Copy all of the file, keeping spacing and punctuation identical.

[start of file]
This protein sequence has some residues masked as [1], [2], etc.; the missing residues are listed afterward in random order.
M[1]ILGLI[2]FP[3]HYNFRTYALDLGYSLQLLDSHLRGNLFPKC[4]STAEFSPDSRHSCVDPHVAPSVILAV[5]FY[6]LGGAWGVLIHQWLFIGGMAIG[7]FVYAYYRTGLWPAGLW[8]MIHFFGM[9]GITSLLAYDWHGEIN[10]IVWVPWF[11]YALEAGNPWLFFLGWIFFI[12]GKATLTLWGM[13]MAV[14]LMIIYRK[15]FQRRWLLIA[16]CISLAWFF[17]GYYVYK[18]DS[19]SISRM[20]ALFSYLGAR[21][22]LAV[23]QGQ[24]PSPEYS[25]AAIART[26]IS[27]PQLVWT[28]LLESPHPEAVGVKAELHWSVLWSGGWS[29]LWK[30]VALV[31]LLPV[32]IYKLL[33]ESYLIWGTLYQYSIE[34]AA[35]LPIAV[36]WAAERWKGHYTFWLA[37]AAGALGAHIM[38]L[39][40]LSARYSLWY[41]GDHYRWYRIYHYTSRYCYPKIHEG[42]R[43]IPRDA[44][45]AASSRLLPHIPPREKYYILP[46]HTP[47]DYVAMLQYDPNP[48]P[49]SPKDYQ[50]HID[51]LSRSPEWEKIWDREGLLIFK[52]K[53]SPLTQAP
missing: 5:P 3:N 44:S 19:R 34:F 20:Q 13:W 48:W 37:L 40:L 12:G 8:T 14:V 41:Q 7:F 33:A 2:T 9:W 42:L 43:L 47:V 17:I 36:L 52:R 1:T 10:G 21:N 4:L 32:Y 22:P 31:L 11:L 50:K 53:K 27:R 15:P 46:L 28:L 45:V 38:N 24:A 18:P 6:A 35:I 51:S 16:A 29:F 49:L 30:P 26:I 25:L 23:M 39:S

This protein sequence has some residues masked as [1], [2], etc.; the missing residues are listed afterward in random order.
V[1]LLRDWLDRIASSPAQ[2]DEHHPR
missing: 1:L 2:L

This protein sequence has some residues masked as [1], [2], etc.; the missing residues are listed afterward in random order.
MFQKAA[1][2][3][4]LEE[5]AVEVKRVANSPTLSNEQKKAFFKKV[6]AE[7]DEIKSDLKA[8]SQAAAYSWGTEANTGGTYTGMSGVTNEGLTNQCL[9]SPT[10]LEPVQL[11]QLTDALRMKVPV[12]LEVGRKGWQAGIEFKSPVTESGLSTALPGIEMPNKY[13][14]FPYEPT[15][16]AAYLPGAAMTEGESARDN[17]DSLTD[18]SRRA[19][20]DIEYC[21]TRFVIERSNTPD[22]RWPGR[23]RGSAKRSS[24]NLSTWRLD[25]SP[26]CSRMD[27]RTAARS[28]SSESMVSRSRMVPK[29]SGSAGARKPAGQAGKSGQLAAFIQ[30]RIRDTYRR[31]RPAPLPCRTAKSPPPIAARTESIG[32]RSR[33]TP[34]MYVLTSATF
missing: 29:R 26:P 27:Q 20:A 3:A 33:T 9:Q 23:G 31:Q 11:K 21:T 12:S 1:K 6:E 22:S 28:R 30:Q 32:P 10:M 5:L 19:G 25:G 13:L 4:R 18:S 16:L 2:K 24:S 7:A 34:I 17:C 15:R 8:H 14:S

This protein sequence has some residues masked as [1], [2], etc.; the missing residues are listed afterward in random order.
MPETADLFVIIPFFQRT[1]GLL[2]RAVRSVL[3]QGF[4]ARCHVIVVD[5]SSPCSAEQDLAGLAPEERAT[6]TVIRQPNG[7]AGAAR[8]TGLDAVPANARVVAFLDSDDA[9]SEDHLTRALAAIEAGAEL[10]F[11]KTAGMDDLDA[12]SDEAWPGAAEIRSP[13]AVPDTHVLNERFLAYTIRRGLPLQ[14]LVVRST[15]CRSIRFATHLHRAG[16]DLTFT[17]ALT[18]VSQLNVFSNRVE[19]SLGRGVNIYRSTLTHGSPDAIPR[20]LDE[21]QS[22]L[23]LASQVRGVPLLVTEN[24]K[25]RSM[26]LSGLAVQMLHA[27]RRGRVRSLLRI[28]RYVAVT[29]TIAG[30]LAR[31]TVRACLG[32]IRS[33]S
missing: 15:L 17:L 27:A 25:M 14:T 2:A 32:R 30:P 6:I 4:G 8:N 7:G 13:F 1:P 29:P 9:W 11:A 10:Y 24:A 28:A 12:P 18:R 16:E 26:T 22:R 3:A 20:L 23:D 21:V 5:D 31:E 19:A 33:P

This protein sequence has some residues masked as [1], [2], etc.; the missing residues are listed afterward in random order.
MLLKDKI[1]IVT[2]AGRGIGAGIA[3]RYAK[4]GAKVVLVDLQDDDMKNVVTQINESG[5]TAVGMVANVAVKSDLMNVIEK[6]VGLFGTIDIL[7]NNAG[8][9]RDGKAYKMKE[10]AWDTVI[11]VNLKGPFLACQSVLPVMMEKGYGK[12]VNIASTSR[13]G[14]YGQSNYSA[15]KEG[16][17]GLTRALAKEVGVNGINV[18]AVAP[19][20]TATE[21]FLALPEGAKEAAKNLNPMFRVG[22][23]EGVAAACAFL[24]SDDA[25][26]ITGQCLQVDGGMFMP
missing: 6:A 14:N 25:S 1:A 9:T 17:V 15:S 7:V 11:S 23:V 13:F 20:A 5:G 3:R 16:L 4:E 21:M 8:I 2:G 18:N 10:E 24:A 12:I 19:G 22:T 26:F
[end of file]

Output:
This protein sequence has some residues masked as [1], [2], etc.; the missing residues are listed afterward in random order.
M[1]ILGLI[2]FP[3]HYNFRTYALDLGYSLQLLDSHLRGNLFPKC[4]STAEFSPDSRHSCVDPHVAPSVILAV[5]FY[6]LGGAWGVLIHQWLFIGGMAIG[7]FVYAYYRTGLWPAGLW[8]MIHFFGM[9]GITSLLAYDWHGEIN[10]IVWVPWF[11]YALEAGNPWLFFLGWIFFI[12]GKATLTLWGM[13]MAV[14]LMIIYRK[15]FQRRWLLIA[16]CISLAWFF[17]GYYVYK[18]DS[19]SISRM[20]ALFSYLGAR[21][22]LAV[23]QGQ[24]PSPEYS[25]AAIART[26]IS[27]PQLVWT[28]LLESPHPEAVGVKAELHWSVLWSGGWS[29]LWK[30]VALV[31]LLPV[32]IYKLL[33]ESYLIWGTLYQYSIE[34]AA[35]LPIAV[36]WAAERWKGHYTFWLA[37]AAGALGAHIM[38]L[39][40]LSARYSLWY[41]GDHYRWYRIYHYTSRYCYPKIHEG[42]R[43]IPRDA[44][45]AASSRLLPHIPPREKYYILP[46]HTP[47]DYVAMLQYDPNP[48]P[49]SPKDYQ[50]HID[51]LSRSPEWEKIWDREGLLIFK[52]K[53]SPLTQAP
missing: 5:P 3:N 44:S 19:R 34:F 20:Q 13:W 48:W 37:L 40:L 12:G 8:T 14:V 41:Q 7:F 33:A 2:T 9:W 42:L 43:L 47:V 17:I 36:L 52:R 1:T 10:G 21:N 4:L 32:Y 22:P 31:L 11:L 50:K 53:K 27:R 15:P 46:L 28:L 45:V 38:N 24:A 18:P 6:A 35:I 51:S 16:A 29:F 49:L 30:P 26:I 25:L 23:M 39:S

This protein sequence has some residues masked as [1], [2], etc.; the missing residues are listed afterward in random order.
V[1]LLRDWLDRIASSPAQ[2]DEHHPR
missing: 1:L 2:L

This protein sequence has some residues masked as [1], [2], etc.; the missing residues are listed afterward in random order.
MFQKAA[1][2][3][4]LEE[5]AVEVKRVANSPTLSNEQKKAFFKKV[6]AE[7]DEIKSDLKA[8]SQAAAYSWGTEANTGGTYTGMSGVTNEGLTNQCL[9]SPT[10]LEPVQL[11]QLTDALRMKVPV[12]LEVGRKGWQAGIEFKSPVTESGLSTALPGIEMPNKY[13][14]FPYEPT[15][16]AAYLPGAAMTEGESARDN[17]DSLTD[18]SRRA[19][20]DIEYC[21]TRFVIERSNTPD[22]RWPGR[23]RGSAKRSS[24]NLSTWRLD[25]SP[26]CSRMD[27]RTAARS[28]SSESMVSRSRMVPK[29]SGSAGARKPAGQAGKSGQLAAFIQ[30]RIRDTYRR[31]RPAPLPCRTAKSPPPIAARTESIG[32]RSR[33]TP[34]MYVLTSATF
missing: 29:R 26:P 27:Q 20:A 3:A 33:T 9:Q 23:G 31:Q 11:K 21:T 12:S 1:K 6:E 22:S 28:R 30:Q 32:P 10:M 5:L 19:G 25:G 13:L 4:R 18:S 16:L 2:K 24:S 7:A 34:I 17:C 15:R 8:H 14:S

This protein sequence has some residues masked as [1], [2], etc.; the missing residues are listed afterward in random order.
MPETADLFVIIPFFQRT[1]GLL[2]RAVRSVL[3]QGF[4]ARCHVIVVD[5]SSPCSAEQDLAGLAPEERAT[6]TVIRQPNG[7]AGAAR[8]TGLDAVPANARVVAFLDSDDA[9]SEDHLTRALAAIEAGAEL[10]F[11]KTAGMDDLDA[12]SDEAWPGAAEIRSP[13]AVPDTHVLNERFLAYTIRRGLPLQ[14]LVVRST[15]CRSIRFATHLHRAG[16]DLTFT[17]ALT[18]VSQLNVFSNRVE[19]SLGRGVNIYRSTLTHGSPDAIPR[20]LDE[21]QS[22]L[23]LASQVRGVPLLVTEN[24]K[25]RSM[26]LSGLAVQMLHA[27]RRGRVRSLLRI[28]RYVAVT[29]TIAG[30]LAR[31]TVRACLG[32]IRS[33]S
missing: 15:L 17:L 27:A 25:M 14:T 2:A 32:R 30:P 6:I 4:G 8:N 7:G 13:F 1:P 29:P 9:W 11:A 10:Y 24:A 28:A 12:P 18:R 16:E 26:T 22:R 3:A 20:L 23:D 21:V 5:D 31:E 19:A 33:P

This protein sequence has some residues masked as [1], [2], etc.; the missing residues are listed afterward in random order.
MLLKDKI[1]IVT[2]AGRGIGAGIA[3]RYAK[4]GAKVVLVDLQDDDMKNVVTQINESG[5]TAVGMVANVAVKSDLMNVIEK[6]VGLFGTIDIL[7]NNAG[8][9]RDGKAYKMKE[10]AWDTVI[11]VNLKGPFLACQSVLPVMMEKGYGK[12]VNIASTSR[13]G[14]YGQSNYSA[15]KEG[16][17]GLTRALAKEVGVNGINV[18]AVAP[19][20]TATE[21]FLALPEGAKEAAKNLNPMFRVG[22][23]EGVAAACAFL[24]SDDA[25][26]ITGQCLQVDGGMFMP
missing: 6:A 14:N 25:S 1:A 9:T 17:V 15:S 7:V 11:S 23:V 13:F 20:A 5:G 3:R 16:L 4:E 21:M 8:I 2:G 18:N 10:E 24:A 12:I 19:G 22:T 26:F